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Hartree Fock in QM I

  1. Apr 24, 2017 #1
    When I took undergrad QM, our last assignment was solving the 4 particle system as a function of inter-nuclear separation. I just read Shankar (30 years later) for a review. There was no mention of SCF theory in the book. Was my instructor ahead of the curve?
     
  2. jcsd
  3. Apr 26, 2017 #2
    If a book doesn't discuss multi electron atoms it is unlikely it would discuss the Hartree-Fock method..
     
  4. Apr 26, 2017 #3

    George Jones

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    It's too specialized and too advanced for most undergrad quantum texts, then or now. When I was a student at about that time, it was in my quantum course, but my prof used it in his research.

    I see that it is in texts by Messiah (1957), and by Merzbacher (2nd edition, 1970). It is also in more recent texts by Auletta, Fortunato, and Parisi (2009), and by Konishi and Paffuti (2009).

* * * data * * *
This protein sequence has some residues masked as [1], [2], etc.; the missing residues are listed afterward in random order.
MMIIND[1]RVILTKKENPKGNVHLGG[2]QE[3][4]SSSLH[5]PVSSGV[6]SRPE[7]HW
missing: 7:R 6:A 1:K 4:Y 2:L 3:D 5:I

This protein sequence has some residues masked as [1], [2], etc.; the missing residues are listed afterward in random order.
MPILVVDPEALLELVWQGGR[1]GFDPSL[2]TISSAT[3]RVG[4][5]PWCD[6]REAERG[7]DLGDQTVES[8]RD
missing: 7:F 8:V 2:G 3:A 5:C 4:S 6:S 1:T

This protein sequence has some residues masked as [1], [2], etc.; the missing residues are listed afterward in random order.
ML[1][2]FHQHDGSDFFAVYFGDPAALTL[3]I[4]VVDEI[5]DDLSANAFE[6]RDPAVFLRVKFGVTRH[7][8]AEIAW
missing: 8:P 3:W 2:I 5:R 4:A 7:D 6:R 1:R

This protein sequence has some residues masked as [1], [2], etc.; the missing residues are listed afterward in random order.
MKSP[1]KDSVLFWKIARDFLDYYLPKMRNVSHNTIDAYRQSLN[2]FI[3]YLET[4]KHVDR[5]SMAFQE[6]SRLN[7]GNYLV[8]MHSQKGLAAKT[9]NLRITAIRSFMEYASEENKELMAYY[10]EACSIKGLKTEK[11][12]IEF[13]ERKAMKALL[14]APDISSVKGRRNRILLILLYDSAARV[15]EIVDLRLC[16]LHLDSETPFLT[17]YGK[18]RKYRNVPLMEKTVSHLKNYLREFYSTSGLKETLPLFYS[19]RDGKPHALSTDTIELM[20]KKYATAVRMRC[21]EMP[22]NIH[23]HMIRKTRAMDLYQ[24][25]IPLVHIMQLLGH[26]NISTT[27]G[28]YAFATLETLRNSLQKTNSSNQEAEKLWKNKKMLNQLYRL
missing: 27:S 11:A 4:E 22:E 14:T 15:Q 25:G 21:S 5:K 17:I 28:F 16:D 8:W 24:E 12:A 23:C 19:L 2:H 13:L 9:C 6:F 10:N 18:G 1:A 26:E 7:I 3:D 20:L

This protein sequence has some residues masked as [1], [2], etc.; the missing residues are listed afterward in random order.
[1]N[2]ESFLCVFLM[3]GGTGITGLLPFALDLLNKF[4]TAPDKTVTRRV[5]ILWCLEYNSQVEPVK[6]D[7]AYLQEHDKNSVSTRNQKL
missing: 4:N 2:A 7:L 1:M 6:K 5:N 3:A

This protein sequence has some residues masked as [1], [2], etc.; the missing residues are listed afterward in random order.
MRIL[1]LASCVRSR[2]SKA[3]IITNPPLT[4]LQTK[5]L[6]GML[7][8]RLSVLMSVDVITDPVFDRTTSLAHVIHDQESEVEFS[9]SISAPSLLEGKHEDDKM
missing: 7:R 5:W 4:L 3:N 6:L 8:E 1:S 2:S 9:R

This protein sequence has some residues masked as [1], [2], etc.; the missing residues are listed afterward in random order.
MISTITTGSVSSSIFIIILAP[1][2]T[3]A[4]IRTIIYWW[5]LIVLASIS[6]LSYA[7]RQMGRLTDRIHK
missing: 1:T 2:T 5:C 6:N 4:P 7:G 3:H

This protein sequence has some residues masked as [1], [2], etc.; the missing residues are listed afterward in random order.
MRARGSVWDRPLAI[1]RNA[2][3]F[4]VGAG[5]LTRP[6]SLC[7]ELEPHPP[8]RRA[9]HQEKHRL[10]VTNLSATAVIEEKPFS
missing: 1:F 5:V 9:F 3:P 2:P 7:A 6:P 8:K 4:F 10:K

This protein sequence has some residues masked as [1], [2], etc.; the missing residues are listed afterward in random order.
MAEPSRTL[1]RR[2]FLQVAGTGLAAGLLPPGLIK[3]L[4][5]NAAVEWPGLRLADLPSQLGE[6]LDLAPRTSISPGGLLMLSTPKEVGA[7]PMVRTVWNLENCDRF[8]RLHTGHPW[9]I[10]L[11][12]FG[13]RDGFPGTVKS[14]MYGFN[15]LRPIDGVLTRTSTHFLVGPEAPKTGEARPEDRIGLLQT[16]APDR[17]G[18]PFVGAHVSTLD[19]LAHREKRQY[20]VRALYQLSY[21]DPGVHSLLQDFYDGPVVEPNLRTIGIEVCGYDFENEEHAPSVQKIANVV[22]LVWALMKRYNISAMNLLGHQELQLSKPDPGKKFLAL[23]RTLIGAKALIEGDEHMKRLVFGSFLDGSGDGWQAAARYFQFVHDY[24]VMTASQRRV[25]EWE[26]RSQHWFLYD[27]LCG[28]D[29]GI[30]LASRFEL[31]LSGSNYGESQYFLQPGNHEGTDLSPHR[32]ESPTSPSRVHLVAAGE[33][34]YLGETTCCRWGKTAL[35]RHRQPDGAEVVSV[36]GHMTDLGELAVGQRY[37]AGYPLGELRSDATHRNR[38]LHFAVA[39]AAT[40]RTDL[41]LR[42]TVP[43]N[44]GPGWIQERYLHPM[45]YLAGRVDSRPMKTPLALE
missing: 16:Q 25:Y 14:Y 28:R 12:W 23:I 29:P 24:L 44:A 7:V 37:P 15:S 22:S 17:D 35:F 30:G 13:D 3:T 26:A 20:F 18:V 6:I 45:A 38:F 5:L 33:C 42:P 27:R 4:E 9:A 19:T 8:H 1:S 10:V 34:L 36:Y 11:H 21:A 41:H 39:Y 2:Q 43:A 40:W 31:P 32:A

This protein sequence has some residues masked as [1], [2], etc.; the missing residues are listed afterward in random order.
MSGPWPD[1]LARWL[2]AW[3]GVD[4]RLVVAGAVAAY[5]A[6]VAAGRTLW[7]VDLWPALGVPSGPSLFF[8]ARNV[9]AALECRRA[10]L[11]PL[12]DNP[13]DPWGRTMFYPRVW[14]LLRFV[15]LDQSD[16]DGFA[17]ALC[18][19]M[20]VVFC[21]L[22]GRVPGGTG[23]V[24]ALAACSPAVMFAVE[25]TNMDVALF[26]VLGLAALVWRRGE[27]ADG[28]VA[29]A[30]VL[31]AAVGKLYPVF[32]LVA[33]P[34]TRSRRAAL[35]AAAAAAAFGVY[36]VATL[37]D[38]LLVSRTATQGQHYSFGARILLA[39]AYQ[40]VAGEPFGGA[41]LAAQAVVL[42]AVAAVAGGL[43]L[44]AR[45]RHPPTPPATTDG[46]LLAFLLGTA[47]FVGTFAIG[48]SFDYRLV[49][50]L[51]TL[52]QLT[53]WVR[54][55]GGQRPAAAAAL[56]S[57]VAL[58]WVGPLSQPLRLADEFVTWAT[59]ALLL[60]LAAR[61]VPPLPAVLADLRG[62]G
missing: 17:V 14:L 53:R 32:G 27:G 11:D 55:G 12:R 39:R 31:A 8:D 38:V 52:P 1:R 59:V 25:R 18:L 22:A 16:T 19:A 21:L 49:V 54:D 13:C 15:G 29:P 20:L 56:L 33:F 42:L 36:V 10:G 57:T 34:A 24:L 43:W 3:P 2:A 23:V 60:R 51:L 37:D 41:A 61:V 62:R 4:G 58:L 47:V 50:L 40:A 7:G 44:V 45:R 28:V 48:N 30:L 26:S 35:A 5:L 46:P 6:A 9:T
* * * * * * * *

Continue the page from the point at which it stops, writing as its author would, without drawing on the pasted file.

Last edited: Apr 26, 2017
  5. Nov 26, 2017 #4
    Did you take a Quantum Chemistry class by chance? I did a class on the QM of atomic bonding in my first semester and we followed McQuarrie's Quantum Chemistry 2nd edition. If I remember correctly, that went into detailed SCF calculations for things like the Helium atom and Hydrogen molecule. In fact, one of my projects in that class was to compute the dipole moment of nitrobenzene.
    I didn't really see SCF or any kind of numerical multi-atom quantum method in my 3 upper division QM classes (we followed Griffiths for the first one and Shankar for the other two). My guess would be that it's more a Physical chemistry vs Physics thing.

    EDIT: I also know that the QM that chemistry majors do focuses a lot more on SCF and approximations to multi atom systems while spending less time on building the fundamentals (like straight perturbation theory, for instance)
     
    Last edited: Nov 26, 2017
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